Tuesday, March 16, 2010

Greatly Belated Book Review: Children of the Lens

I've been meaning to re-read and then review this book for a while, but for some reason I couldn't find it. Then, the other day my sister was looking for something on her bookshelves, and randomly hands it to me. I told her several times I thought she had it, but she didn't believe me... (She had it because, as I've mentioned in the past, she's a huge, huge fan of the Lensman anime movie. Unfortunately, this is the only Lensman book I've actually got easy access to [I don't think the public domain version of Triplanetary counts], and it's the last book in the series, a bombardment of series terminology and obtuse narration that also didn't much suit her tastes generally. Ah, well, you can't be a fan of everything.)

Children of the Lens represents the culmination of years of work by Smith, and the culmination of the original long-running Lensman Arms Race. It is also the culmination of a rather creepy breeding project. And when I say "rather," I mean "extremely." But more on that in a moment.

The ultimate weapons of the original Lensman Arms Race are pretty well ultimate. Number One is a weapon that makes the Death Star look like a pea shooter-a hyperspatial tube opening into enemy territory, out of which a planet from another universe is fired at multiples of c like a huge bullet at the target.

This weapon was fired twice; once at a planet, and then, just for good measure, at the same planet's sun. There wasn't much left.

Number Two was arguably not the same kind of weapon at all. It was not a device, or an implement. It was the massed total mental powers of every Lensman then alive, plus that of the Arisian race, guided and managed by a superhuman telepathic fusion. Keep in mind, the Civilization which the Lensmen were a part of had literally millions of member planets, as it spanned multiple galaxies; a typical good-sized member planet produced a hundred Lensmen a year. Assuming that the majority of Lensmen who graduated in the past twenty years were still active (not a dubious assumption, as the major protagonist of most of the Lensman books, Kimball Kinnison, was at least in his forties in this one), a low estimate puts that at something like 20 billion Lensmen. A fairly typical Lensman can telepathically communicate over interstellar distances and even kill someone by frying their minds at that distance; the Eddorian civilization, despite its age and power, didn't really stand a chance.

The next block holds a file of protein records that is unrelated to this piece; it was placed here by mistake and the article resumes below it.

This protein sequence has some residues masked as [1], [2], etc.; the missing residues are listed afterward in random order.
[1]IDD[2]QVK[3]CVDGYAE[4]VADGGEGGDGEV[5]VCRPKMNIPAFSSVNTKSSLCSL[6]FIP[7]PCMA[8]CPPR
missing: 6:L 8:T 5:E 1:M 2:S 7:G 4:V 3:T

This isn't even going into the "loose planets" and "negaspheres" (antimatter planets) that were chucked around rather casually by the good guys, or the supposedly terrifying sunbeam that never gets used in the story. These were all old hat.

You might be wondering about my "rather creepy breeding program" crack earlier. Well, as it happens, the Arisians, using their sufficiently advanced alien license, decided to guide several genetic lineages, not just among humans but among four different potentially useful races in Civilization (humans being one of the four). They decided that humans showed the most promise, so they canceled the breeding programs for the Velantians, the Rigellians, and the Palainians (sorry, no super awesome children for you!), and only humanity gets to advance to the next level. And so, Kimball Kinnison's five children are the first members of a new race of superhumans. ... Think about that.

Yes, it means exactly what it sounds like. Chris "Kit" Kinnison is going to get really close with his sisters.

The first time I read this, I was younger and more naive, and I didn't pick up on the subtexts. Now that I'm better at ferreting these out... Well, let's just say that Wikipedia's remark that there were only a few ambiguous passages referring to this idea was just bull. It was about as ambiguous as a kicked puppy and about as subtle as a bomb blast. Kit and "the kids," as he called his sisters, hit on each other continuously.

For that matter, they also hit on their mother, usually while she was naked.

No, I'm completely serious. That actually happened multiple times.

What really gets me is this idea that, once the breeding program was showing fruit (ARGH), they canceled three of them. The three other races were shown to be immensely complementary to humans. Velantians were relentless, implacable, and tough as heck giant flying snake monsters, and Rigellians and Palainians both displayed analytical capabilities far beyond humans at the same "level." They all got along extremely well. I say, if you're going to have a creepy breeding program where you uplift several lesser species through eugenics, if they all get along then you should finish them all. That's an awful lot of wasted work, guys. (Also, what about the Nevians? They were pretty awesome, too-why didn't they get awesome super-Nevian breeding programs?)

All in all, a bizarre conclusion to one of the first great space operas. (Wikipedia's article was glowing praise obviously written by a huge fan.) Oh, yes, and technically, it was a frame story that was sent by a future Chris Kinnison to some unknown party time capsule style to warn them of the Lensman Arms Race methodologies or something, as it was suspected that there would be new counterparts to the Eddorians in the future.

-Signing off.


Dr. Charles Forbin said...

Is it obvious to everyone else that this was the basis for Vorlons vs Shadows in Babylon 5? Not obvious to me until I read this article...think the Vorlons' genetic breeding of telepaths among humans, very similar to the Lensmen.....

Invid said...

Well, I didn't really draw the connection (not really a Babylon 5 fan, to be honest), but yeah, it seems likely in hindsight.